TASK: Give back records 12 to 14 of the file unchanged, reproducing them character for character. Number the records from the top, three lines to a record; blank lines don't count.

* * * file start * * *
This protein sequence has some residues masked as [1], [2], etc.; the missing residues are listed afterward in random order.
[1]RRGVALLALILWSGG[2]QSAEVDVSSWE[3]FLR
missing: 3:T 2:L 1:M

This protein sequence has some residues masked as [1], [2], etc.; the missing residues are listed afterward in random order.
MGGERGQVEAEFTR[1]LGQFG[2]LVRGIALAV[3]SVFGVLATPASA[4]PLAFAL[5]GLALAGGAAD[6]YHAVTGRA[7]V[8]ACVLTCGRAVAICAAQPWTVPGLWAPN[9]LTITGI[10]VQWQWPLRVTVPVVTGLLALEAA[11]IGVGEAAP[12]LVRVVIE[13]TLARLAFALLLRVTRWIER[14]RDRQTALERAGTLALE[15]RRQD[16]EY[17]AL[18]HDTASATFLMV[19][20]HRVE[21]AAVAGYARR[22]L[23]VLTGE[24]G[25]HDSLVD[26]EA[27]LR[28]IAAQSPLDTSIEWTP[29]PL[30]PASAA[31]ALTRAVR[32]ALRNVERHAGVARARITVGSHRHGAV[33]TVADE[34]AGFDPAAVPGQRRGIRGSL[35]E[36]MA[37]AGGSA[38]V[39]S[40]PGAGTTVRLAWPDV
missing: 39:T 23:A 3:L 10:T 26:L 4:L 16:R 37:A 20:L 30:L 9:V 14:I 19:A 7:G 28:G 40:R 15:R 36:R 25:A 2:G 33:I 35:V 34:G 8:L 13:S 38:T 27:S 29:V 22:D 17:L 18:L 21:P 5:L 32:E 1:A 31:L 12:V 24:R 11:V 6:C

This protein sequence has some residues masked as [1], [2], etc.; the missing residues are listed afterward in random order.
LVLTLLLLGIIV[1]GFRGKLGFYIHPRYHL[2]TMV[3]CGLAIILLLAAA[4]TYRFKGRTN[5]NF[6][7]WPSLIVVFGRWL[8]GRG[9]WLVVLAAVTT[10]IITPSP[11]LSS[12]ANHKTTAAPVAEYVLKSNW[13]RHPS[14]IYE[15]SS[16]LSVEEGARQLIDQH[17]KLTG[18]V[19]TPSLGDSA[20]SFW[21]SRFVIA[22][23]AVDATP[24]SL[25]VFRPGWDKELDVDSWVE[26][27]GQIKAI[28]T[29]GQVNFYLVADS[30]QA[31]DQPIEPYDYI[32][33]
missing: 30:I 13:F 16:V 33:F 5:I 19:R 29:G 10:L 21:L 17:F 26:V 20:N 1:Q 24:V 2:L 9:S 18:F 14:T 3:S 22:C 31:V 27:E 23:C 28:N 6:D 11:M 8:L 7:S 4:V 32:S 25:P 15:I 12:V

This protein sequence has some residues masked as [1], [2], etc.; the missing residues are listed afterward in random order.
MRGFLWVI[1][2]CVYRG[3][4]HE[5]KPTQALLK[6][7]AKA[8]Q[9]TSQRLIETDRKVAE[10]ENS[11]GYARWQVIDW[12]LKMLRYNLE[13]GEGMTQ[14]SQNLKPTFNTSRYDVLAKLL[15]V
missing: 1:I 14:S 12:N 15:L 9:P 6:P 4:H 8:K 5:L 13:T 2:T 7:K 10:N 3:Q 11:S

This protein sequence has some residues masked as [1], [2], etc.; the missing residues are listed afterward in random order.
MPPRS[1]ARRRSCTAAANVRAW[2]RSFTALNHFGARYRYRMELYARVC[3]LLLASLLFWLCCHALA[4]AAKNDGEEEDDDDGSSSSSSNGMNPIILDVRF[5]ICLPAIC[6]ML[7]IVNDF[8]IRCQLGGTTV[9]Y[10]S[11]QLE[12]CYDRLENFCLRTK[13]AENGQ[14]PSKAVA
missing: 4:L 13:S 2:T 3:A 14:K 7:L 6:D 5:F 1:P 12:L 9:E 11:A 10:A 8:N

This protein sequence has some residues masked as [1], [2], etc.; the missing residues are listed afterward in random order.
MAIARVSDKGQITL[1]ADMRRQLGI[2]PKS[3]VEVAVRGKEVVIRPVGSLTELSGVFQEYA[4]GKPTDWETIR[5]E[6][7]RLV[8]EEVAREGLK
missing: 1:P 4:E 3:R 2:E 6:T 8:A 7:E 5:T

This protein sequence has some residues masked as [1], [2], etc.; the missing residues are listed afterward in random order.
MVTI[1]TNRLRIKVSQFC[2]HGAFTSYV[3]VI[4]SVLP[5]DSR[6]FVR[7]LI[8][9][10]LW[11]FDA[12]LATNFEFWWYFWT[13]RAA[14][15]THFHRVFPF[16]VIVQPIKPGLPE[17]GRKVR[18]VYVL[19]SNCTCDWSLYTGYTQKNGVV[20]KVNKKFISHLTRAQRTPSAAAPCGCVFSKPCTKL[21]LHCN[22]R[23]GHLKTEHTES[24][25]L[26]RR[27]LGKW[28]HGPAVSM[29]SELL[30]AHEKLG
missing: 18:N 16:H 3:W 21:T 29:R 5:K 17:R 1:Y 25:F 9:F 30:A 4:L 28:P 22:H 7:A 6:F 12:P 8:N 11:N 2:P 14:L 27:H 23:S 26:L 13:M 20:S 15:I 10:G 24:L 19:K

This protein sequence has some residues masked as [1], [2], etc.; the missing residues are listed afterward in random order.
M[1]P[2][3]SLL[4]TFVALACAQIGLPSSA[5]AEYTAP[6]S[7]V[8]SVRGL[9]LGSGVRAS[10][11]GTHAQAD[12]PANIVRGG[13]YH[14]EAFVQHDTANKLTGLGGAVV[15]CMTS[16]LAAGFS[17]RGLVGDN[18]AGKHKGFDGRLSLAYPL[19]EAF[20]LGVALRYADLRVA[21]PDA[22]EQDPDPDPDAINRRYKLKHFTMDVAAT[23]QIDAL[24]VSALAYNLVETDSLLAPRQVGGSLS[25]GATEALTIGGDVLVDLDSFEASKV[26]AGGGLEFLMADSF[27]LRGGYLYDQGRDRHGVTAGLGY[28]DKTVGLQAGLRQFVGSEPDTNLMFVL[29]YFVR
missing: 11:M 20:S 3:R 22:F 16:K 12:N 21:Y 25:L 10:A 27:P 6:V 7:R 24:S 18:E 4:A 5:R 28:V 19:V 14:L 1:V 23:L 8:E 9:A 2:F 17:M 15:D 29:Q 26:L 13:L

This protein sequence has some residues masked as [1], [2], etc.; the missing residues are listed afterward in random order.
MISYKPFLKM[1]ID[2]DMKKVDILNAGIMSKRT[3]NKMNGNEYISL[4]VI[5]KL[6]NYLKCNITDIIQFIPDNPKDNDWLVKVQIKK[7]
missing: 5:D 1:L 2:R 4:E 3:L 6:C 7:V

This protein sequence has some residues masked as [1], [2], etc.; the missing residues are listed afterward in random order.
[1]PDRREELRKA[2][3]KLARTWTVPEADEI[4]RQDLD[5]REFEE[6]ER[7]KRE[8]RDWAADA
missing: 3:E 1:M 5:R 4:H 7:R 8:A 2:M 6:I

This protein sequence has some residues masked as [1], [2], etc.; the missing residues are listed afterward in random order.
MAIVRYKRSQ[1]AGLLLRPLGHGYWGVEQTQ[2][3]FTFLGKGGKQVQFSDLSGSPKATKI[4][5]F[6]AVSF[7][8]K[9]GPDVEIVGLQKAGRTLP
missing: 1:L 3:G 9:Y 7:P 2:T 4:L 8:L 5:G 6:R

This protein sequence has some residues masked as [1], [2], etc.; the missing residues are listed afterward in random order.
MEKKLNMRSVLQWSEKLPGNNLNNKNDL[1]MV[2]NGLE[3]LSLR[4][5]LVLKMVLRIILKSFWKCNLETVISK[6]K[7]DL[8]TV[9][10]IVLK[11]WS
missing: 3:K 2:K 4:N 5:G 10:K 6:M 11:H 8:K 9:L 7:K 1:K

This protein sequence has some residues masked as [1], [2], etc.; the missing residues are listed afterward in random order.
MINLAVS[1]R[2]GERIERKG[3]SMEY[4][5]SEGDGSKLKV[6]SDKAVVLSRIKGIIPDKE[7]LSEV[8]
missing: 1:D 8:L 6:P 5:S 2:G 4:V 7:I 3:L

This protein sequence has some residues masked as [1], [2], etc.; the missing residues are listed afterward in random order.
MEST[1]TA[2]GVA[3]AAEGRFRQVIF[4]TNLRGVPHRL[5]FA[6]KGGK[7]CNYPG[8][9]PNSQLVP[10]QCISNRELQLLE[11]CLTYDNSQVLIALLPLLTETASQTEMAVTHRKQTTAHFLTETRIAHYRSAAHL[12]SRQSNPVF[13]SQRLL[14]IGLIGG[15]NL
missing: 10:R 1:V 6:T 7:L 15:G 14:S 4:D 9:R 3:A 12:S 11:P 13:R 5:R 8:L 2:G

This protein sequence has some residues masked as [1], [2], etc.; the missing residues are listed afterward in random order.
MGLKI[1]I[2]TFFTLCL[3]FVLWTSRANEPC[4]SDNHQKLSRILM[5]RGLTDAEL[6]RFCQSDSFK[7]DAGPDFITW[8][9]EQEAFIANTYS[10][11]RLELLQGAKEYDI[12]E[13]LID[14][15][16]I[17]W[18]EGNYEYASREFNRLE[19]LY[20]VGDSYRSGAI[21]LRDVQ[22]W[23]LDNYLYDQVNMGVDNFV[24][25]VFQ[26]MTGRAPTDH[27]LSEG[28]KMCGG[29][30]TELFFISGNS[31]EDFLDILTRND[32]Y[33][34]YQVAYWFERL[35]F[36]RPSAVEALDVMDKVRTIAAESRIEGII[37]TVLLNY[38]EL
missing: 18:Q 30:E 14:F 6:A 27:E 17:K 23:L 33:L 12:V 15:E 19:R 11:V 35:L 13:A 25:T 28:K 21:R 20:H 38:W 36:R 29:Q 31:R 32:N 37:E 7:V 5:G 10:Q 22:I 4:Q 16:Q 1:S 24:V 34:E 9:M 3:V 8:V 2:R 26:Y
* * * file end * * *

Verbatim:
This protein sequence has some residues masked as [1], [2], etc.; the missing residues are listed afterward in random order.
MEKKLNMRSVLQWSEKLPGNNLNNKNDL[1]MV[2]NGLE[3]LSLR[4][5]LVLKMVLRIILKSFWKCNLETVISK[6]K[7]DL[8]TV[9][10]IVLK[11]WS
missing: 3:K 2:K 4:N 5:G 10:K 6:M 11:H 8:K 9:L 7:K 1:K

This protein sequence has some residues masked as [1], [2], etc.; the missing residues are listed afterward in random order.
MINLAVS[1]R[2]GERIERKG[3]SMEY[4][5]SEGDGSKLKV[6]SDKAVVLSRIKGIIPDKE[7]LSEV[8]
missing: 1:D 8:L 6:P 5:S 2:G 4:V 7:I 3:L

This protein sequence has some residues masked as [1], [2], etc.; the missing residues are listed afterward in random order.
MEST[1]TA[2]GVA[3]AAEGRFRQVIF[4]TNLRGVPHRL[5]FA[6]KGGK[7]CNYPG[8][9]PNSQLVP[10]QCISNRELQLLE[11]CLTYDNSQVLIALLPLLTETASQTEMAVTHRKQTTAHFLTETRIAHYRSAAHL[12]SRQSNPVF[13]SQRLL[14]IGLIGG[15]NL
missing: 10:R 1:V 6:T 7:L 15:G 14:S 4:D 9:R 3:A 12:S 11:P 13:R 5:R 8:L 2:G